A former employee at a major non-profit group in the Alaska AIDS community has been accused of embezzling more than $100,000 of the group’s funds.

Court records show Paige Genise Langit Bohall, 37, charged with first-degree theft, scheme to defraud and falsifying business records during her time at the Alaskan AIDS Assistance Association, also known as Four A’s. According to its website, the statewide organization provides a range of services to AIDS patients ranging from health care to housing, and also manages a needle exchange program.

Heather Davis and Kyle Griffiths, Four A’s executive director and board president, said in a statement Friday that the group began to internally investigate the lost funds in October.

“Four A’s intends to cooperate fully in the Anchorage Police Department’s investigation and with the District Attorney’s Office, if a prosecution is initiated,” Davis and Griffiths wrote. “Four A’s intends to pursue restitution for the unauthorized purchases. The Board of Four A’s is confident that there will be sufficient oversight on all of its financial matters moving forward.”

A criminal complaint against Bohall, written by APD Detective Anthony Pate, said Bohall maintains an Anchorage home but lives in West Hollywood, Calif. She had worked as Four A’s finance manager until September.

Her replacement, Briehton Stuart, told police on Dec. 20 that Bohall had “embezzled money from 2013 until October of 2017.”

According to Pate, Stuart noticed a recent charge on Bohall’s credit card at Four A’s although Bohall had turned in her card. Stuart learned only later that Bohall had had a new card issued, then turned in her old one.

“Stuart sent Bohall an email asking about [the charges,]” Pate wrote. “She said Bohall replied denying it too much which was suspicious to her. She started researching and found a lot of ‘bulls***’ charges on Bohall’s card.”

Clint Campion, an attorney and former Anchorage district attorney representing Four A’s, said the embezzlement was only discovered when Four A’s implemented a series of broader controls over its finances to better track fiscal issues.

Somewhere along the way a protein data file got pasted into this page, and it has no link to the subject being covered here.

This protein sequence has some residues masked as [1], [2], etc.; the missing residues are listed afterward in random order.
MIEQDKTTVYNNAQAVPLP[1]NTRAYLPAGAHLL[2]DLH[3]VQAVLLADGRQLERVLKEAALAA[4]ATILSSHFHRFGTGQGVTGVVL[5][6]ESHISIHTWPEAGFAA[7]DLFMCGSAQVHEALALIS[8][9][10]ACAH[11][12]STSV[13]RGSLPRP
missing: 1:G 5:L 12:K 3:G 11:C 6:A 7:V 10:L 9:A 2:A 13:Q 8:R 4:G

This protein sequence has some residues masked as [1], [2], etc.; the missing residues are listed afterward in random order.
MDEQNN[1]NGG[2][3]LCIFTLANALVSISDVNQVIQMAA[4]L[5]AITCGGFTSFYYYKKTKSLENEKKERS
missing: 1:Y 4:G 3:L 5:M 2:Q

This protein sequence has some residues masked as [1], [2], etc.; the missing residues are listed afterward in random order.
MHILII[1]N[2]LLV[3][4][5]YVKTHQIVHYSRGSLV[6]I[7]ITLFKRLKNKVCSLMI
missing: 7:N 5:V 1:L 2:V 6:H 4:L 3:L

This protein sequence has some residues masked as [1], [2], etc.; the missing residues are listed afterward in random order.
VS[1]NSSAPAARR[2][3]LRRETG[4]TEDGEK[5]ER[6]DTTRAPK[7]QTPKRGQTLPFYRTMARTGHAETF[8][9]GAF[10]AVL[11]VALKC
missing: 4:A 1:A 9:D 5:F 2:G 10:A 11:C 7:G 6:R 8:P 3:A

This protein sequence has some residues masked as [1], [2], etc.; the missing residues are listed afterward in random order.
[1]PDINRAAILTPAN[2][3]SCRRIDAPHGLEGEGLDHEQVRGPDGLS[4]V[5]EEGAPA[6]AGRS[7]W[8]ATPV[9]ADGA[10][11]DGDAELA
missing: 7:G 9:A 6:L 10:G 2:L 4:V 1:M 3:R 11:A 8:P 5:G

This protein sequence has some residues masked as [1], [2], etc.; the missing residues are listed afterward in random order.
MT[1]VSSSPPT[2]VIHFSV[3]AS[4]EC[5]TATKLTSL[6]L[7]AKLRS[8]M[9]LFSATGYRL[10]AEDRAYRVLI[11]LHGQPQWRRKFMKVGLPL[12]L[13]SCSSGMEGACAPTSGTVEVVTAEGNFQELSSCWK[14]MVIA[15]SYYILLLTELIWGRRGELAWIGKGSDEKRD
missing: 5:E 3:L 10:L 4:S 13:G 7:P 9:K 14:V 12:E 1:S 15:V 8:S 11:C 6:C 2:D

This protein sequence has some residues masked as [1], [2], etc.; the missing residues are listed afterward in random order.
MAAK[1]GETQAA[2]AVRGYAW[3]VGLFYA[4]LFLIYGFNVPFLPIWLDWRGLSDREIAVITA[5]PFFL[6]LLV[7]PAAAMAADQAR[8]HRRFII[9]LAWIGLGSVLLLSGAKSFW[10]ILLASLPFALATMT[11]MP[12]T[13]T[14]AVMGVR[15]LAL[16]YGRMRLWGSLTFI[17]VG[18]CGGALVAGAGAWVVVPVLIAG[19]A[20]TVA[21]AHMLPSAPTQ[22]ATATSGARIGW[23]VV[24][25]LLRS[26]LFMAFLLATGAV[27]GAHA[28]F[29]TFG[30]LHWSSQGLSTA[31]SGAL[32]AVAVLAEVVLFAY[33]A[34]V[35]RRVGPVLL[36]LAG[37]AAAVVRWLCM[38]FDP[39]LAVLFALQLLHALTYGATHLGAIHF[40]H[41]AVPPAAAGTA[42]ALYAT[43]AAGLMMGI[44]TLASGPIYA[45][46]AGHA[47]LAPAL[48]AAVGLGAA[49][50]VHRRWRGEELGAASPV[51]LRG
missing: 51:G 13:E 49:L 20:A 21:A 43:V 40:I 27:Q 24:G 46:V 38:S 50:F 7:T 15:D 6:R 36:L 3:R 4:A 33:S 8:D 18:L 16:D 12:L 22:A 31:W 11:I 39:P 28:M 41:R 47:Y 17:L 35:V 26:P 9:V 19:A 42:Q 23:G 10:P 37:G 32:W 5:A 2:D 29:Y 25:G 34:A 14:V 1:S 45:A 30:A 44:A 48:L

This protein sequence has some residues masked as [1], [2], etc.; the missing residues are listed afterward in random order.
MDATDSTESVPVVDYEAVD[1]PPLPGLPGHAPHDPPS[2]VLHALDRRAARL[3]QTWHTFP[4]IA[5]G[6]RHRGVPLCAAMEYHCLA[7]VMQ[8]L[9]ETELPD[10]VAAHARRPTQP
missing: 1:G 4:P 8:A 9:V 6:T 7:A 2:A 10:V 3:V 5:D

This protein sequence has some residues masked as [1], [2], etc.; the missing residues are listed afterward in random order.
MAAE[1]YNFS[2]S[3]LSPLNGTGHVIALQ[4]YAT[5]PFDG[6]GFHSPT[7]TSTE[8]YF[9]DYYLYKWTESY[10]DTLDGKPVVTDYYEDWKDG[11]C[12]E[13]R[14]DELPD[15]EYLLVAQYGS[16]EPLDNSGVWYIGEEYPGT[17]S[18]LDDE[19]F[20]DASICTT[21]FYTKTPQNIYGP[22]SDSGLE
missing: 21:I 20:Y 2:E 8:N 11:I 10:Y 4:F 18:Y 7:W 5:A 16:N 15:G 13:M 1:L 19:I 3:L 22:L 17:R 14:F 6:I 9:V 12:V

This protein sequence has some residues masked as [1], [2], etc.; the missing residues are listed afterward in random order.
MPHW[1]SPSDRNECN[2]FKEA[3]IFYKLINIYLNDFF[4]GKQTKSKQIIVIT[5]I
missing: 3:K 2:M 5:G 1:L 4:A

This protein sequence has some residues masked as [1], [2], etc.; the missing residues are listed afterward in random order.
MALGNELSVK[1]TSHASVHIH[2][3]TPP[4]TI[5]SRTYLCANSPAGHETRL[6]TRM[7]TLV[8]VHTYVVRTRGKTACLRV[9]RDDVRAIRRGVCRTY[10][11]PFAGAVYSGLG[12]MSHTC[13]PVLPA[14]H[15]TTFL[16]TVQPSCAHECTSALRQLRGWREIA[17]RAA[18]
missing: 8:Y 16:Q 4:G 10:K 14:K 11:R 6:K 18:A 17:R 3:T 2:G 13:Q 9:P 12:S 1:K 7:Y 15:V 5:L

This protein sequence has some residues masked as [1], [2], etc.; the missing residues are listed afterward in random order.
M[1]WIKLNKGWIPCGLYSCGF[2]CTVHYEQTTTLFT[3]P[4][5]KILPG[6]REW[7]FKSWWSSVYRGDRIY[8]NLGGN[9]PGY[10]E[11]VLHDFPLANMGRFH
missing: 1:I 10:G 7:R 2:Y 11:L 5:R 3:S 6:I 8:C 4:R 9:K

“She had a great deal of responsibility in her employment over financial matters,” Campion said. “She was in a unique position to mask what we believe to be unauthorized purchases.”

According to Pate, Stuart told police that Bohall drew money from both state and federal funds in accounts for individual Four A’s clients.

“Some of the thefts was Bohall taking money from the individual accounts,” Pate wrote. “Bohall would do things like pull money from clients’ accounts to pay her cellphone bill. The bill would be paid on her credit card, but classified as being paid to Verizon for a client, taking the money from the client’s total.”

APD spokespersons weren’t immediately available for comment Friday afternoon.

As of Jan. 10, when a $10,000 warrant was issued for Bohall’s arrest, Pate said the total known loss of funds stood at $105,794.95.

“The victims believe Bohall may flee to the Philippines,” Pate wrote.

Bohall wasn’t listed in Alaska custody Friday, according to a statewide inmate database.

Campion said investigators were still determining how much of the missing money had come from the group’s partner organizations. He deferred questions on what Bohall allegedly bought with the stolen money, as well as what connections she has in the Philippines, to APD.

None of Bohall’s work at the non-profit gave rise to any prior suspicions about her, Campion said.

“It just came as a complete shock to the staff of Four A’s,” Campion said. “It’s somebody that they trusted a great deal, and that makes it more difficult.”

Daniella Rivera and Shannon Ballard contributed information to this story.

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